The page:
|Tonight a team was on the road in the Netherlands to conduct random inspections of chicken trucks. We spotted three empty poultry trucks from the Belgian company Wilki, parked at a Dutch laying hen farm near Lunteren.
We know Wilki very well, having complained about the condition of their crates last year, many of which were broken and risking caving in under the weight and crushing the birds inside. We also observed many injured and even dead birds on the Wilki trucks, with their wings crushed in the upper door of the crates (see photo, second-down on left). We have been in regular contact with them since, negotiating improvements. We were happy to observe tonight that most of the broken crates had indeed been replaced by new ones, as they promised us (see photo, top on the left).
After briefly presenting ourselves to the farmer, we watched the loading of the laying hens into the transport crates. A positive observation was that the aviary, with thousands of laying hens inside, had surprisingly good air quality- it was not dusty or heavy with ammoniac as we have experienced on other large egg farms.
The poultry-catching team was relatively decent compared to video footage we have seen and other inspections we have been on- no kicking or throwing of the birds, loud screaming or laughing. Nevertheless many of the hens still suffered from pain and stress when loaded into the crates. The door opening at the top of the crates is very small and the catchers, with 4 birds turned upside down in each hand, literally stuff them through the small- door opening. Even if a catcher tried to be gentle, it would be difficult not to cause harm due to the design of the crate. The small door meant that some birds got their wings and legs caught outside the door. During this action, the hens would start crying out. We are very concerned that they experience fractures to their wings and legs. Fortunately, at least when we were there, the poultry catchers were at least checking that all limbs and wings were inside the crate before slamming the door shut. A few times a hen tried to pop out her head as the door was being shut, but the catcher would then push her head down again to avoid injury.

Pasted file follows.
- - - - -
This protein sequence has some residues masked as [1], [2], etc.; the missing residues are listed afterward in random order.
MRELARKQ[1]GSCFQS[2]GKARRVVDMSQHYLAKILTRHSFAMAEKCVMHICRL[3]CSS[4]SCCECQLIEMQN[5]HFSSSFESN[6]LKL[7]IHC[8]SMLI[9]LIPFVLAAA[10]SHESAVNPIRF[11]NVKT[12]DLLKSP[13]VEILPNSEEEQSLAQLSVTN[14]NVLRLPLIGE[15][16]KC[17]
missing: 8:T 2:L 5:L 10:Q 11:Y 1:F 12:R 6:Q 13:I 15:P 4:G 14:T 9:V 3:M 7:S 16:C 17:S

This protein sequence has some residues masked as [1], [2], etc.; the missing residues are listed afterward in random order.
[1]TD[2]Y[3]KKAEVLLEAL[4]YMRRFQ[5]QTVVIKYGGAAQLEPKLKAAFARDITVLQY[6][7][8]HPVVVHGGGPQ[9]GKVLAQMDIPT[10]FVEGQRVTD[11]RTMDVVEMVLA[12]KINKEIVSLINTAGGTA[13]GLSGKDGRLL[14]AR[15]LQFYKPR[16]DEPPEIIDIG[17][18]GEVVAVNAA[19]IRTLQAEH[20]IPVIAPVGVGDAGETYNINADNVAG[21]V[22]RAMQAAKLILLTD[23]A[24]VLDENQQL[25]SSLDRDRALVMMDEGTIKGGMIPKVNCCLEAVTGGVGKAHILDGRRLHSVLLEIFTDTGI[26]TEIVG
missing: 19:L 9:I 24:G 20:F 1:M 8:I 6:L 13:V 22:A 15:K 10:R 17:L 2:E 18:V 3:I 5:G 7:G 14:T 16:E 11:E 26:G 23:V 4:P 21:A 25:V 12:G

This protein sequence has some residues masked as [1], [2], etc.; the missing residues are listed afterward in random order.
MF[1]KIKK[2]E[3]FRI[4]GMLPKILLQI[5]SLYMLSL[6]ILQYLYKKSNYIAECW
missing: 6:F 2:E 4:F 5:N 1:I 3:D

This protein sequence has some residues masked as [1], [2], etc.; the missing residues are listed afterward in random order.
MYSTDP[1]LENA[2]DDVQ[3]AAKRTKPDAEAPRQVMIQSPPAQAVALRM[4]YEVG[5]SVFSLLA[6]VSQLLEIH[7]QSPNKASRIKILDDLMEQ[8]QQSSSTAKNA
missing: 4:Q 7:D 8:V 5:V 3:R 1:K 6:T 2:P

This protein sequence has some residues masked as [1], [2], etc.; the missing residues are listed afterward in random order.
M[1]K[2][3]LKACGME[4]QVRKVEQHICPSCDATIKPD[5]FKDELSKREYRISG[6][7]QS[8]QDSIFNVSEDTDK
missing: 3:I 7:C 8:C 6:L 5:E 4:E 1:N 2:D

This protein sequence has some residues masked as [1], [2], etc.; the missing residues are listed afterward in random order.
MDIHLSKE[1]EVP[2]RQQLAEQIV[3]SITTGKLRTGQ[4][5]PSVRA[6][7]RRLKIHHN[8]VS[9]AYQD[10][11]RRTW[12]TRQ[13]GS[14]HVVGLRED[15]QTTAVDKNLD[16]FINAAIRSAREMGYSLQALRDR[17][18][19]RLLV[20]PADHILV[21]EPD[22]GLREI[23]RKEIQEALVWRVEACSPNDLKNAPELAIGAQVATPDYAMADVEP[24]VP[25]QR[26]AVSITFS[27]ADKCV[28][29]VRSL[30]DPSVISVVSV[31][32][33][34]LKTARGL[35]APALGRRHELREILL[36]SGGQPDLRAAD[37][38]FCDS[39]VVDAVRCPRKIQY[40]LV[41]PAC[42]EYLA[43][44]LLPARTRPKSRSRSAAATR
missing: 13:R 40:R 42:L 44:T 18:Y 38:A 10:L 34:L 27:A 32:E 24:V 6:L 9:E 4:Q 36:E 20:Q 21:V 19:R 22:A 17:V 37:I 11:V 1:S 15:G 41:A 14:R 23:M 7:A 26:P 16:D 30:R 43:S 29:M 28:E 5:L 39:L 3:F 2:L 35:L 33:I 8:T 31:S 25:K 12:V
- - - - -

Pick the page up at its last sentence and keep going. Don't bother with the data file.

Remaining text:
Eyes on Animals is soon going to meet with a Dutch company that builds chicken crates, to discuss making a new design that takes better account of the welfare of the birds during loading and transport. We are going to insist that the loading door be larger, with sliding doors to avoid any body parts being crushed, and with side doors so birds can be accessed also after the crates are stacked on the lorry. We are going to insist that members from the chicken industry participate and get active with these plans. A Dutch poultry transporter is ready to join us at this meeting, and we will recommend that Wilki and a egg farmer and representative of the Dutch chicken industry also come. Should we succeed, we can decrease the suffering of millions of birds in the future. People will not stop eating eggs or chicken, so we have a duty to improve their welfare during catching and loading for now.